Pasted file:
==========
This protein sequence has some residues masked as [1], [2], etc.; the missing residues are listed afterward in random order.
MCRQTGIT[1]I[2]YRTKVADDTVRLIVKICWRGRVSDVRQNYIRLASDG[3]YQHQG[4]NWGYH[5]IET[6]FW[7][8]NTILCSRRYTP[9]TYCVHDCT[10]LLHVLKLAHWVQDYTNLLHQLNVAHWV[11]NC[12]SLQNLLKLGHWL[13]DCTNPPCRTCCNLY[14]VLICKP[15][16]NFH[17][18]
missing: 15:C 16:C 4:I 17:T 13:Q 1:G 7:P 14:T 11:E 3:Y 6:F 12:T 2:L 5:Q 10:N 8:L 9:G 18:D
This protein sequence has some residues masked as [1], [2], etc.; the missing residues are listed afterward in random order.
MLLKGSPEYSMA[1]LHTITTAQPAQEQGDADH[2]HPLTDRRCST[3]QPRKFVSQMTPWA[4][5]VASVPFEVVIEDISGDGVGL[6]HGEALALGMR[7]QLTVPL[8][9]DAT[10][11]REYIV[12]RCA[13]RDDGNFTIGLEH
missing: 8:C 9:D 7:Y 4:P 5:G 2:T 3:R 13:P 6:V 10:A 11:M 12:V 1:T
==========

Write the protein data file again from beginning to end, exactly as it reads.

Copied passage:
This protein sequence has some residues masked as [1], [2], etc.; the missing residues are listed afterward in random order.
MCRQTGIT[1]I[2]YRTKVADDTVRLIVKICWRGRVSDVRQNYIRLASDG[3]YQHQG[4]NWGYH[5]IET[6]FW[7][8]NTILCSRRYTP[9]TYCVHDCT[10]LLHVLKLAHWVQDYTNLLHQLNVAHWV[11]NC[12]SLQNLLKLGHWL[13]DCTNPPCRTCCNLY[14]VLICKP[15][16]NFH[17][18]
missing: 15:C 16:C 4:I 17:T 13:Q 1:G 7:P 14:T 11:E 3:Y 6:F 12:T 2:L 5:Q 10:N 8:L 9:G 18:D
This protein sequence has some residues masked as [1], [2], etc.; the missing residues are listed afterward in random order.
MLLKGSPEYSMA[1]LHTITTAQPAQEQGDADH[2]HPLTDRRCST[3]QPRKFVSQMTPWA[4][5]VASVPFEVVIEDISGDGVGL[6]HGEALALGMR[7]QLTVPL[8][9]DAT[10][11]REYIV[12]RCA[13]RDDGNFTIGLEH
missing: 8:C 9:D 7:Y 4:P 5:G 2:T 3:R 13:P 6:V 10:A 11:M 12:V 1:T